Share insurance coverage, as a general rule, extends National Credit Union Share Insurance Fund coverage to only credit union members. However, within the Federal Credit Union Act, there are some exceptions to the general rule.
Those include interest on lawyer trust accounts, retirement and other benefit accounts and “qualifying joint accounts.”
Several questions have been raised to CUNA’s compliance staff lately about what counts as a qualifying joint account for purposes of the exception.
A qualifying joint account is a joint account in which:
For share insurance purposes, a joint account that does not meet these requirements must be treated as owned by the named persons as individuals. The actual ownership interest of each person will be added to any additional accounts they own individually at the credit union.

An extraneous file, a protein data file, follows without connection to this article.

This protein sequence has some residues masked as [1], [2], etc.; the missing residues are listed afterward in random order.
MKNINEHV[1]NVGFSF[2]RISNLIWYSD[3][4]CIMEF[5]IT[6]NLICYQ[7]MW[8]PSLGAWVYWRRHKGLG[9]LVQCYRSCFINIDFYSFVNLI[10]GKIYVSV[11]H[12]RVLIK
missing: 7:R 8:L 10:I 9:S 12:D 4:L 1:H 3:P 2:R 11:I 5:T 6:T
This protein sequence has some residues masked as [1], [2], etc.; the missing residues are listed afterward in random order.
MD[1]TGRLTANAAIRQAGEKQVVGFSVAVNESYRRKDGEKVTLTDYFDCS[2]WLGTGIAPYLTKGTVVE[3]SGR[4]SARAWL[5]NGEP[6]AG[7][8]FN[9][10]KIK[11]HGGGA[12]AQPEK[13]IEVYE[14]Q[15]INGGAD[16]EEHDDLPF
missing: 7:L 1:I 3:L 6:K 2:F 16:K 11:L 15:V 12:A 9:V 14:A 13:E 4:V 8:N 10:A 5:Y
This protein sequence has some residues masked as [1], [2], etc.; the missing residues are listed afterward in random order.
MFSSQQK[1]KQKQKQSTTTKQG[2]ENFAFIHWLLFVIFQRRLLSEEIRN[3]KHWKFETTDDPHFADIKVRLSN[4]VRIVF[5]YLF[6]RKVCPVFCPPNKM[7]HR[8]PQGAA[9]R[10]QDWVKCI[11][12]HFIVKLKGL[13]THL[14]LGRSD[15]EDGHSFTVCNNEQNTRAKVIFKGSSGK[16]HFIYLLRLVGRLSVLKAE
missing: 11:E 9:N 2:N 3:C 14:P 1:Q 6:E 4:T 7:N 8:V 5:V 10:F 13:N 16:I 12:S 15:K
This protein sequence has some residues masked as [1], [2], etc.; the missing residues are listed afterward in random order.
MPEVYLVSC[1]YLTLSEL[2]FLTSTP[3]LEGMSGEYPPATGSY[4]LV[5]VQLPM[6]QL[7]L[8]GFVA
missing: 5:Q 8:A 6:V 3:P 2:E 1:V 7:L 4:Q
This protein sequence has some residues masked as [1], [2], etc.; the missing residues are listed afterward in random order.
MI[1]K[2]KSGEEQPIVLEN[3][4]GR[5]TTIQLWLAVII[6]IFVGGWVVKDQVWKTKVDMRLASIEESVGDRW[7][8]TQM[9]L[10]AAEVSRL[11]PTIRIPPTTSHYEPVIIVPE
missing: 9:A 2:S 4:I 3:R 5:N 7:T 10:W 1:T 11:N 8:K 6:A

One common question is: why doesn’t the exception include joint payable on death (POD) accounts?
The Federal Credit Union Act does not exempt any type of trust account, such as POD accounts, from the general share insurance coverage rule. Joint ownership of a trust account does not qualify it for the joint account exception.
Although, the NCUA’s “Your Insured Funds” booklet provides an example in which a husband and wife establish a POD account naming themselves as the sole beneficiaries of the account. In this example, the NCUA states that the account will be insured as a joint account.
This is because the account does not satisfy the intent requirement of a revocable trust account--that the beneficiaries become owners of the account upon the death of the account owners. In this case, since the beneficiaries are the owners, the account may be titled a “POD account,” but it is actually a joint account meeting the exception.